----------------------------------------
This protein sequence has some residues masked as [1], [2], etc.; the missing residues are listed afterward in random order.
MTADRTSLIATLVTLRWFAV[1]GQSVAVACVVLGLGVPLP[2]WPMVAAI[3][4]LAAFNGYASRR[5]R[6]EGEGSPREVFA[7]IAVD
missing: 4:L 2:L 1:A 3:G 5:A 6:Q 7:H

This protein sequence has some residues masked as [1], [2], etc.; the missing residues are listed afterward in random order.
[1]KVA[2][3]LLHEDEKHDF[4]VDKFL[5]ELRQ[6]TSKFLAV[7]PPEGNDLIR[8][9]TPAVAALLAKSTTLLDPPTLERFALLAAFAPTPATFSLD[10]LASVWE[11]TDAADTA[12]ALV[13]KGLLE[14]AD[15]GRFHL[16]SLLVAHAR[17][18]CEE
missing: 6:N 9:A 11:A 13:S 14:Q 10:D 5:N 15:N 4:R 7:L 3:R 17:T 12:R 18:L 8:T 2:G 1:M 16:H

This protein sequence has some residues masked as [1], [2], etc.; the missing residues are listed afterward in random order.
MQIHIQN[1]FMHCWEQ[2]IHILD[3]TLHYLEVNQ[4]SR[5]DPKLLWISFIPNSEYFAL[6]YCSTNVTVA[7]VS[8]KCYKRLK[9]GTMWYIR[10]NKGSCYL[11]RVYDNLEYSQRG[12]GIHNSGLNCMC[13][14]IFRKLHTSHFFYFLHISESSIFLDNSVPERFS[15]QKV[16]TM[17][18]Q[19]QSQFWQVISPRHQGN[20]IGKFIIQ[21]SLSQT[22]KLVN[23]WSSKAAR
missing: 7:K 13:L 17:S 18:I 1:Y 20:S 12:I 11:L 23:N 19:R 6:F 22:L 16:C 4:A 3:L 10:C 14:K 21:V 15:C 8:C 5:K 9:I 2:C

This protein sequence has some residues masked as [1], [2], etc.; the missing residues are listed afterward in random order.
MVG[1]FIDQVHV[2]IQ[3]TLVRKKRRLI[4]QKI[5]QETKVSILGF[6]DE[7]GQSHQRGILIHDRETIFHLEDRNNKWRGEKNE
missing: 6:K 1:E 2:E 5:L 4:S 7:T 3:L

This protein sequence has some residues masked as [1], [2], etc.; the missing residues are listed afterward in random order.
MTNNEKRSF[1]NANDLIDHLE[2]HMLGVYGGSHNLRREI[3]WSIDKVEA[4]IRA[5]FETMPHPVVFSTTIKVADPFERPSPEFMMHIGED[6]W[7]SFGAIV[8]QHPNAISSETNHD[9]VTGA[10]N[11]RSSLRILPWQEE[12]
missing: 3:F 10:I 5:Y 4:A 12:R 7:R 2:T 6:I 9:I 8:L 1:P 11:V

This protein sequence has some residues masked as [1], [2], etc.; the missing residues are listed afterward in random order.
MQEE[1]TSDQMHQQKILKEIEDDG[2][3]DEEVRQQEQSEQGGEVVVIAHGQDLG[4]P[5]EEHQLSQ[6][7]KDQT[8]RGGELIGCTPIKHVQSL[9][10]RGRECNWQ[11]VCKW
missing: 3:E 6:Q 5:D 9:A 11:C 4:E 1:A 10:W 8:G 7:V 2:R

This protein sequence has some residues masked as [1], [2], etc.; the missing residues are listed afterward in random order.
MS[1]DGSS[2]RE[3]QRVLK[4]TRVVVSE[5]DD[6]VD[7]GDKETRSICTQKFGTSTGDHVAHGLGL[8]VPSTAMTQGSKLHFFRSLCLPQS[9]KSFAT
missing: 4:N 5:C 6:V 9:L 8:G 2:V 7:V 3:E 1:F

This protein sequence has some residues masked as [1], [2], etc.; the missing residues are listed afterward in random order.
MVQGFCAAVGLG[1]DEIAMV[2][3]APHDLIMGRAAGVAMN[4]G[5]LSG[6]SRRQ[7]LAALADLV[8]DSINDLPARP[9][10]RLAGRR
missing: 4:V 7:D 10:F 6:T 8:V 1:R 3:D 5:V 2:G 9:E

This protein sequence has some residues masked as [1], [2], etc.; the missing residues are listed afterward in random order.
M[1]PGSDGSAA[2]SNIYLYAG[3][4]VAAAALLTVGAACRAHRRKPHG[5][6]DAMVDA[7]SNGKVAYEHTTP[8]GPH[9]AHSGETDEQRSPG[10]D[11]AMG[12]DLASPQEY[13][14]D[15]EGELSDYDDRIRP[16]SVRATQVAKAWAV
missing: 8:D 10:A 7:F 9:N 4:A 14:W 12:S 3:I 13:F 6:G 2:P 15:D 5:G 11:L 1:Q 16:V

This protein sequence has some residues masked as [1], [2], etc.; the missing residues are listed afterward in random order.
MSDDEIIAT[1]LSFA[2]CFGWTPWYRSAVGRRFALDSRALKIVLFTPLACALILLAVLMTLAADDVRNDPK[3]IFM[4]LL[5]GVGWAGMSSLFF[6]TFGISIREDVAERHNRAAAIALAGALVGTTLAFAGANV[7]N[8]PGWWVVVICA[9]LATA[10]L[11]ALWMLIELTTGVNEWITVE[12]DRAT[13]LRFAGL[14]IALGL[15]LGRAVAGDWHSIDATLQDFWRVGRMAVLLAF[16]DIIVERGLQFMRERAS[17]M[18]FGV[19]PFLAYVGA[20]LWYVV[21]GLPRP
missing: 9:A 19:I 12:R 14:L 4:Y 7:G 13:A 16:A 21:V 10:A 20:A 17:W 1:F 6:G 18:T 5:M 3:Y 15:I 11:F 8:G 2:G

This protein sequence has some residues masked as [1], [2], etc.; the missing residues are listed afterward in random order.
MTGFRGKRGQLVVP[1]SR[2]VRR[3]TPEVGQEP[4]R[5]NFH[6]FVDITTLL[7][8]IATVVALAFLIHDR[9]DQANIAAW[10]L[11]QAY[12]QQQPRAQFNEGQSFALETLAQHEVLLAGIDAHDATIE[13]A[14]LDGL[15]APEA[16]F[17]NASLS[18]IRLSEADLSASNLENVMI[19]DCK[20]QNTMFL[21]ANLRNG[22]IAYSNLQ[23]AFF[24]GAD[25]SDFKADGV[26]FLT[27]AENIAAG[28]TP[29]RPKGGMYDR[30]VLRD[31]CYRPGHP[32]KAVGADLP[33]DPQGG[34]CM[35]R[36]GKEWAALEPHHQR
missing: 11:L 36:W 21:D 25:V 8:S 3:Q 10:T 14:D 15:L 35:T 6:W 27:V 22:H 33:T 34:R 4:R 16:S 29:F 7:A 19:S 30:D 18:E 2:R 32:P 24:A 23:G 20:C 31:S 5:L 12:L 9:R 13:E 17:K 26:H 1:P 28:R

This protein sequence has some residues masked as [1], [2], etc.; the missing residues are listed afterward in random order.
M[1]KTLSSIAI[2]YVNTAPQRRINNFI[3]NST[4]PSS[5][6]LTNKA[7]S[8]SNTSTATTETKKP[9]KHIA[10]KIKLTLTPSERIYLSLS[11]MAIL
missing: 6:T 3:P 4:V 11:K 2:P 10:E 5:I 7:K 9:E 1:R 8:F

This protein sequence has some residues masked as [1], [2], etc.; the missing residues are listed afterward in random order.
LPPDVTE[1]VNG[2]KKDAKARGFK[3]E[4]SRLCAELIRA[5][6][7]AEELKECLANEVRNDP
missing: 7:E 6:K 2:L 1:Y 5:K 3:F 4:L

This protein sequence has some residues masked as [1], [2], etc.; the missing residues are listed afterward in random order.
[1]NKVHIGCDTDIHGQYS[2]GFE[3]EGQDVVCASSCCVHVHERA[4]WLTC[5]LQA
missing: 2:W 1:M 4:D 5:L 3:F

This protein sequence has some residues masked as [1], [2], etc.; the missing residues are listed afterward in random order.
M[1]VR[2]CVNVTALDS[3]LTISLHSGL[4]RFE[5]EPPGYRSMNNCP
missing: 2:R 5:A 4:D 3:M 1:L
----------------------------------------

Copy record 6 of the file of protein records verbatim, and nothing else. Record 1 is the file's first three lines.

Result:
This protein sequence has some residues masked as [1], [2], etc.; the missing residues are listed afterward in random order.
MQEE[1]TSDQMHQQKILKEIEDDG[2][3]DEEVRQQEQSEQGGEVVVIAHGQDLG[4]P[5]EEHQLSQ[6][7]KDQT[8]RGGELIGCTPIKHVQSL[9][10]RGRECNWQ[11]VCKW
missing: 3:E 6:Q 5:D 9:A 11:C 4:E 1:A 10:W 8:G 7:V 2:R